Pathology of Bacillary Angiomatosis
The condition now known as
Bacillary angiomatosis was first described by Stoler et al. in 1983.An
atypical subcutaneous infection associated with acquired immune deficiency
Bacillary angiomatosis is an infectious disease causing proliferation of small blood vessels in the skin and visceral organs of patients with human immunodeficiency virus infection and other immunocompromised hosts.
Cases have been reported in organ transplant recipients, in patients with leukemia and those on systemic steroid therapy.
This vasoproliferative, pseudoneoplastic lesion is caused by small , gram-negative bacilli Bartonella henselae (formerly known as Rochalimaea henselae) and Bartonella quintana (formerly known as Rochalimaea quintana).
The organisms are often visualized in tissue sections of lesions with Warthin-Starry staining.
Bartonella henselae is also a common cause of cat-scratch disease.
Site: Cutaneous bacillary angiomatosis is the most common clinical form of bacillary angiomatosis.
Skin lesions present as multiple red papules, subcutaneous nodules, or cellulitic plaques.
Bacillary angiomatosis can also present in a wide variety of sites such as the lymph nodes, liver (bacillary peliosis hepatis), spleen, soft tissues, bone, heart, central nervous system, oropharynx, larynx, endobronchus, duodenum, and blood.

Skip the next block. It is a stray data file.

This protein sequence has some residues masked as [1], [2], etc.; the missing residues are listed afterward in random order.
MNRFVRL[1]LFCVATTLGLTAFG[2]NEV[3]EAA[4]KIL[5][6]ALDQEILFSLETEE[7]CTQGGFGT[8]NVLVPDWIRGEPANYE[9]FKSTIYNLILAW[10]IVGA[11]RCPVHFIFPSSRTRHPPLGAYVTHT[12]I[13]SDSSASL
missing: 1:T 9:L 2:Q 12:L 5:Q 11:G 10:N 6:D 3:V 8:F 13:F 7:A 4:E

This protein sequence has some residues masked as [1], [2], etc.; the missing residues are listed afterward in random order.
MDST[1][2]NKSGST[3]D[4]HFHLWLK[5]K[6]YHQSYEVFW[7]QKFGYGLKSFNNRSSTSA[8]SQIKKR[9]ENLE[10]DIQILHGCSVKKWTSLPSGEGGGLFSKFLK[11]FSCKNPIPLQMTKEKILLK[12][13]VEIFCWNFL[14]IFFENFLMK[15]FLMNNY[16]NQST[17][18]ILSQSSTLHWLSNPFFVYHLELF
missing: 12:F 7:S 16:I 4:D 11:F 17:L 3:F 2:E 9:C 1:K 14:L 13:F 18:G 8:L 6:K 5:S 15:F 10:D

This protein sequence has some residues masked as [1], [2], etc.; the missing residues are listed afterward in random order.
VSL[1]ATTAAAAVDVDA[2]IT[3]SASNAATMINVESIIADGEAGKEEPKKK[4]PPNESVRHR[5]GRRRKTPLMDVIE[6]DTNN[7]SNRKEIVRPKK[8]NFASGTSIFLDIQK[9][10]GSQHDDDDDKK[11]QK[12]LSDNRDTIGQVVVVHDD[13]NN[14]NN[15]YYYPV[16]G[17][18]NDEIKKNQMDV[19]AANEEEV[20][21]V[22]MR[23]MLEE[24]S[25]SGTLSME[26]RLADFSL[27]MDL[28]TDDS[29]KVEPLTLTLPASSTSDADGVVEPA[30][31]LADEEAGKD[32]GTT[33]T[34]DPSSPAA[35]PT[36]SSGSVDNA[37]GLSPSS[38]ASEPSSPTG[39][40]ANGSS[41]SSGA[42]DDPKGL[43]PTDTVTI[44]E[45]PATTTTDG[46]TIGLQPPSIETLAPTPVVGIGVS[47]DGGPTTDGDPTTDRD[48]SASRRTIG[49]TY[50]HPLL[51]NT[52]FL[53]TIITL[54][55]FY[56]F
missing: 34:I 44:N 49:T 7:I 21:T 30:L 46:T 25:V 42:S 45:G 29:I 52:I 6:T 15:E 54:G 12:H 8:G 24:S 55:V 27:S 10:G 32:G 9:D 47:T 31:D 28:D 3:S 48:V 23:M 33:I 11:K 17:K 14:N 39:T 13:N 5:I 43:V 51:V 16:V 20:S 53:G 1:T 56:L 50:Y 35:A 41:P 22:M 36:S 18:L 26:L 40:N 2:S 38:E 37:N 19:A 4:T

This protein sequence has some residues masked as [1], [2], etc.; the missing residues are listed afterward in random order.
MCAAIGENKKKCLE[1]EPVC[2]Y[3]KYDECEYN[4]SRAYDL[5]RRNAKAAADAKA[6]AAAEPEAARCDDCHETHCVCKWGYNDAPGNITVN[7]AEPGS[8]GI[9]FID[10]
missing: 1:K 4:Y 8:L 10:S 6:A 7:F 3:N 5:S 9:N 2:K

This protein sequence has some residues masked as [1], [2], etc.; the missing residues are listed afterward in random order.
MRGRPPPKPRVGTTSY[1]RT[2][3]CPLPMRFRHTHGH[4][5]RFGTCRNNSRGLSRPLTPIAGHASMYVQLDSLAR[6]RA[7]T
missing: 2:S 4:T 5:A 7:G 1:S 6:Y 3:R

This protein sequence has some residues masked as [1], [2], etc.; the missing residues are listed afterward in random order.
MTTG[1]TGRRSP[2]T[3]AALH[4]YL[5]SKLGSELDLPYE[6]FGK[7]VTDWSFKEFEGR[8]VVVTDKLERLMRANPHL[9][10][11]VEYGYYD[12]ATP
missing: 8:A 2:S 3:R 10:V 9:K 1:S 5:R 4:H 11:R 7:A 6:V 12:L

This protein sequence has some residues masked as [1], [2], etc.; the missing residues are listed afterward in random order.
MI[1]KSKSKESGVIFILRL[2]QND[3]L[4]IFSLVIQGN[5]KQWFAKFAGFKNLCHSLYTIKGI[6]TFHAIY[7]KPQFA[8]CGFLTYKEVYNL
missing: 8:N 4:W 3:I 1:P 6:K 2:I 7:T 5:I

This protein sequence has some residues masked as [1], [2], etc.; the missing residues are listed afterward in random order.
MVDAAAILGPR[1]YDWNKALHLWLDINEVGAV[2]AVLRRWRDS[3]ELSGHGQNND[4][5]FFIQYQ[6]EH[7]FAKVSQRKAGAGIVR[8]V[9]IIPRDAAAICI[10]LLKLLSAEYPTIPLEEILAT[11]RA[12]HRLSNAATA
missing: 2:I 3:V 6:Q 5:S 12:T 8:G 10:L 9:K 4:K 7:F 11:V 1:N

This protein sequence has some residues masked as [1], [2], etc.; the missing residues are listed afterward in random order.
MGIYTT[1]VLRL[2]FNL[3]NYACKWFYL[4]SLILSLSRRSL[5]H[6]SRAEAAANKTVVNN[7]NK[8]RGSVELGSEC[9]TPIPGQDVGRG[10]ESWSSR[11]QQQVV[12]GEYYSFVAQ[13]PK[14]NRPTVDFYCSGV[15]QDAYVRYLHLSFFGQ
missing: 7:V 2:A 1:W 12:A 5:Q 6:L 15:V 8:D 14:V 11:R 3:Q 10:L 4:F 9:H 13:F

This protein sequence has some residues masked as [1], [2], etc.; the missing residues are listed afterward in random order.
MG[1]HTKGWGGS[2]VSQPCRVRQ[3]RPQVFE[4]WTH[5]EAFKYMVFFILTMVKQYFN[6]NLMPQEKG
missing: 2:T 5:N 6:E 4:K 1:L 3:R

Bacillary angiomatosis is characterized histologically by proliferation of small rounded blood vessels lined by plump (epithelioid or histiocytoid) endothelial cells, in an edematous stroma.
A backround inflammatory cell infiltrate of lymphocytes, histiocytes and neutrophils is also present.
A heavy infiltrate of neutrophils is frequently present in deeper lesions.
Organisms are seen as clumps of amphophilic granular material particularly near neutrophils.
These are dense aggregates of bacilli.
They are readily demonstrated by a Warthin-Starry or Grocott-methenamine silver stain.
In the liver and spleen, there may be features of peliosis.
Immunohistochemical techniques and PCR-based methods have also been used to identify organisms.
This condition needs to be distinguished from a variety of reactive and neoplastic vascular proliferations.
Kaposi's Sarcoma: The main differential diagnosis to consider is Kaposi's sarcoma, which morphologically may resemble bacillary angiomatosis and also occurs in immunocompromised individuals, especially human immunodeficiency virus–positive persons.
The vessels in Kaposi's sarcoma are cleft-like, the endothelial cells are spindled shaped, and there are no aggregates of bacteria present.
Bacillary angiomatosis is characterized epithelioid endothelial cells, neutrophils, and organisms.
Pyogenic granuloma: Neutrophils are confined to the surface of the ulcerated lesions. Organisms are not present. The lesions are more obviously lobulated.
Verruga Peruana: Vascular proliferative lesions caused by Bartonella bacilliformis. Rocha Lima inclusions must be identified to establish the diagnosis.
Bacillay angiomatosis is potentially lethal but shows an excellent response to antibiotics such as erythromycin. The incidence has decreased with the introduction of prophylactic antimycobacterial therapy.
Bacillary angiomatosis: a newly characterized,
pseudoneoplastic, infectious, cutaneous vascular disorder.
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